SBS Students Impress At National Collegiate Honor Council Conference

Melissa Hanson  Asst. news Editor

Suffolk Universitie’s Sawyer Business School’s honors program travelled to the conference of the National Collegiate Honors Council (NCHC) in November in order to bring back ideas and techniques to strengthen their honors program.

The SBS honors program has been travelling to NCHC for three years

The conference, held at the Sheraton Boston, took place from Nov. 14 to 18 and featured the research of thousands of honors students and professors from across the country.

The close location allowed SBS to bring more students than usual.

“[it gave us] more visibility…a big learning curve,” said Larkin.  She wanted students to bring back “ideas to make our program better and more dynamic.”

SBS was able to take four students on the trip, Jonathan Vantassel, Aaron Lumnah, Brian Carey, and Selena Jakupovic.  These first time attendees were at the event Wednesday through Saturday and all four were able to present research.

Kim Larkin, Director of the SBS honors program attended the conference with her students.  Larkin was also a member of the NCHC Planning Committee.  She helped to plan the event 18 months prior to the November start date and was a judge for two of the three poster sessions.

“I thought there were a number of great pieces of research that were just wonderful,” said Larkin, “I was taken by the level of engineering and science presented.”

Vantassel knew he was going to attend the conference in November 2011.  His research was titled “The Betterment of Humanity, the Downfall of an Industry: How Companies Should Respond to a Cure for Celiac Disease.”  Professor Catherine McCabe helped oversee his project.  His research looked into what retailers should do concerning the rise of products for people suffering from the disease.  The poster he presented had his findings until now, and he is currently working on a paper to continue his research.

What impressed Vantassel most at the conference was a presentation by a student from the University of Utah.  She presented research about a specialty group of books that were donated to her university.  Vantassel says she looked far back into the school’s archives.

“I was so impressed by it…it was really cool.”  Vantassel also enjoyed the city as text part of the conference that allowed students to travel Boston for a few hours looking at the institutions, parks, and libraries.  The students came back to the conference after touring the city and gave short presentations on their impressions.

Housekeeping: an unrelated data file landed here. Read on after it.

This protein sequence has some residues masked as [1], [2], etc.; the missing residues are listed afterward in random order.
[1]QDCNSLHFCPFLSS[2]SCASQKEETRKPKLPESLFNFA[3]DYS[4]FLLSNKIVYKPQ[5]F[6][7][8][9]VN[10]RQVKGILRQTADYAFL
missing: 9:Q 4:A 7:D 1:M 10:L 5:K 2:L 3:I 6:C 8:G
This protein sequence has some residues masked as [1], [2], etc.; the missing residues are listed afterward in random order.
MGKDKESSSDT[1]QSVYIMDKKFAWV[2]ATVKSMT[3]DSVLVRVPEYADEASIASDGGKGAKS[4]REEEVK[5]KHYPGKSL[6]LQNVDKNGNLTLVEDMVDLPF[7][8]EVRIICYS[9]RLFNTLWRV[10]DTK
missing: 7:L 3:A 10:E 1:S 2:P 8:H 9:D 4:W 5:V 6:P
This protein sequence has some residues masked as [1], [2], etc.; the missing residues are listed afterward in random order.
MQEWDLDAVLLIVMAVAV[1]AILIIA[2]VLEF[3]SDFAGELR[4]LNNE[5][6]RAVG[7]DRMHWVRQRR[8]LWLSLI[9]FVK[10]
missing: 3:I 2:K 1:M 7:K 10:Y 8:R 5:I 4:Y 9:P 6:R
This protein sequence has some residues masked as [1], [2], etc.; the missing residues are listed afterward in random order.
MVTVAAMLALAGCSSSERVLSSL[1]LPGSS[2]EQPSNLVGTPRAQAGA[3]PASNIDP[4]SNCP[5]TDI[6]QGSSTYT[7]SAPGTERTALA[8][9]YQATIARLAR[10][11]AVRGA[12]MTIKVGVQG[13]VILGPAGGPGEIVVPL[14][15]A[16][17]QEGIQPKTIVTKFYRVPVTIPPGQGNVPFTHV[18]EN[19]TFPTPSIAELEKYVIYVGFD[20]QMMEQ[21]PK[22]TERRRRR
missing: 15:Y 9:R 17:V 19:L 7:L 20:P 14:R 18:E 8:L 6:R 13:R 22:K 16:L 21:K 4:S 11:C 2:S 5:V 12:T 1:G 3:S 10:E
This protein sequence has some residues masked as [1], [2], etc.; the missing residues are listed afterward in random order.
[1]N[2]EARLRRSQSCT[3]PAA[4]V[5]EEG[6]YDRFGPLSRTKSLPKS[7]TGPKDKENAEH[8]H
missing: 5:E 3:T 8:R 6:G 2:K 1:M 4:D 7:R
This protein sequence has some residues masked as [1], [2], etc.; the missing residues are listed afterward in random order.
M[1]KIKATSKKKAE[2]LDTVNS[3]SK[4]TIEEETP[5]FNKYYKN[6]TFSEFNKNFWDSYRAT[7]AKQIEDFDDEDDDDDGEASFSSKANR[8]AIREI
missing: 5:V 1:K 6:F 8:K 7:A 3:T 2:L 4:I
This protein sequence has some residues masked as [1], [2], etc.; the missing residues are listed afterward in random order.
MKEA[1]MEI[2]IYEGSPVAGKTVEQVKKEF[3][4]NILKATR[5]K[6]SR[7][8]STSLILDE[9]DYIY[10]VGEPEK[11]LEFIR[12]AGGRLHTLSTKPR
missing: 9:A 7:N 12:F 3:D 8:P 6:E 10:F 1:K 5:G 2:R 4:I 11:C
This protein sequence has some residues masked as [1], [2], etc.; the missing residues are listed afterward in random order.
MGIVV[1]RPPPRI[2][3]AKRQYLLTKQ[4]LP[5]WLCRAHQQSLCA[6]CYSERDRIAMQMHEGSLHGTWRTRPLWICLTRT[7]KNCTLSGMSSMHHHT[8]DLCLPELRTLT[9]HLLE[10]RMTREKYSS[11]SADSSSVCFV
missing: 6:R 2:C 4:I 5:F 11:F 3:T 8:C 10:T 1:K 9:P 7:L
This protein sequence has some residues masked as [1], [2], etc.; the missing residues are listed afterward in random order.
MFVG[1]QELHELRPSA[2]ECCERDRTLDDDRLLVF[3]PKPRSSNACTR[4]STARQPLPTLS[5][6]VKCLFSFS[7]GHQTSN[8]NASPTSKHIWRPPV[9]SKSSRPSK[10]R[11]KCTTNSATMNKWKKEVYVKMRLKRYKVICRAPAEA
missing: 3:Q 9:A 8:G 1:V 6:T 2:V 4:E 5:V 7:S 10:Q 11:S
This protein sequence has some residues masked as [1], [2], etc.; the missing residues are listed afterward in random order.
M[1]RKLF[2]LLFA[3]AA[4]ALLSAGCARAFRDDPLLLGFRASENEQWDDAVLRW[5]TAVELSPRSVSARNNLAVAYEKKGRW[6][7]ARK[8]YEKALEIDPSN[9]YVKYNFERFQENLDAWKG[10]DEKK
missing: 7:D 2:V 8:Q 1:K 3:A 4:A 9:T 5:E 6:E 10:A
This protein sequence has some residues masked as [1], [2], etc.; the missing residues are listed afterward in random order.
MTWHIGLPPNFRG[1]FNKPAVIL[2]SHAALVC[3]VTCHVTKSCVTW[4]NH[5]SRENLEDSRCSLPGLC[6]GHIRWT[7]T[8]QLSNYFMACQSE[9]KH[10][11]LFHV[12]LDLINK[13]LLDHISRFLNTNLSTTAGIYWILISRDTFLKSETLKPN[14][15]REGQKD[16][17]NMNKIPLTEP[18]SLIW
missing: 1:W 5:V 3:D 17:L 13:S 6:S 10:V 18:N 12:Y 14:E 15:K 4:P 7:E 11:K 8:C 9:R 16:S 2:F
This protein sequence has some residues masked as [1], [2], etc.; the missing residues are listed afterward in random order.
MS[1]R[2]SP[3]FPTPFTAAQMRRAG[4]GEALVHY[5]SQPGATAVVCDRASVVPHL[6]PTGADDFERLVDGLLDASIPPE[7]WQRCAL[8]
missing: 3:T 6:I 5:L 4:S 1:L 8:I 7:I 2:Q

“What I would like to do is start a peer mentor group,” said Vantassel.  He would like to help students attending next year’s conference by giving them tips on making their posters the best they can be and helping them to prepare their research.  He wants to “give pieces of wisdom to new students.”

Lumnah applied to present research at NCHC in March and was accepted shortly after.  His poster was titled “Perceiving Privacy in a Digital Economy.”  Professor Stephanie Lawson was the advisor to his poster.  He gathered research on websites and surveyed different groups of people.  He says his poster received a good amount of interest and people were discussing the topic with him.

“It was nice to talk with other people,” he said.

One of the projects that impressed him the most was the winning poster during his session.  The student had studied new ways to treat cancer.  Lumnah also enjoyed the opening session with a speaker from Harvard University.

The sessions that inspired him the most were on building an honors community on campuses with a lot of commuter students.

“I would say that I’m definitely taking back some of those building community tips,” said Lumnah.

Both Vantassel and Lumnah received scores of 45 points on their posters out of a total score of 50.  The winner during their session had a score of 46, according to Larkin, who was not allowed to score posters belonging to Suffolk Students.

Carey, an entrepreneurship major titled his poster School Facilities and Student Success: How Structure Impacts Scholastic Achievement. His research was overseen by Professor Hillary Ornberg.

Jakupovic, a marketing major researched “The Social Media Revolution,” as she titled her poster.  Lawson was also the professor who advised her research.

Larkin and Agnes Bain of the CAS program presented, in conjunction with NCHC, an overview of Suffolk’s honors program on Wednesday at a Suffolk University hosted study group.  Administrators from the Netherlands were present at the study group.  CAS Dean Kenneth Greenberg and SBS Dean William O’Neil also participated in the presentation.  The study group also visited other colleges and universities in the area, including Boston College, Harvard, MIT, and Northeastern.

“We were included with some very impressive institutions,” said Larkin.

“I think the conference is fabulous,” she said.  “It’s impressive how many honors students there are…we all represented Suffolk University.”

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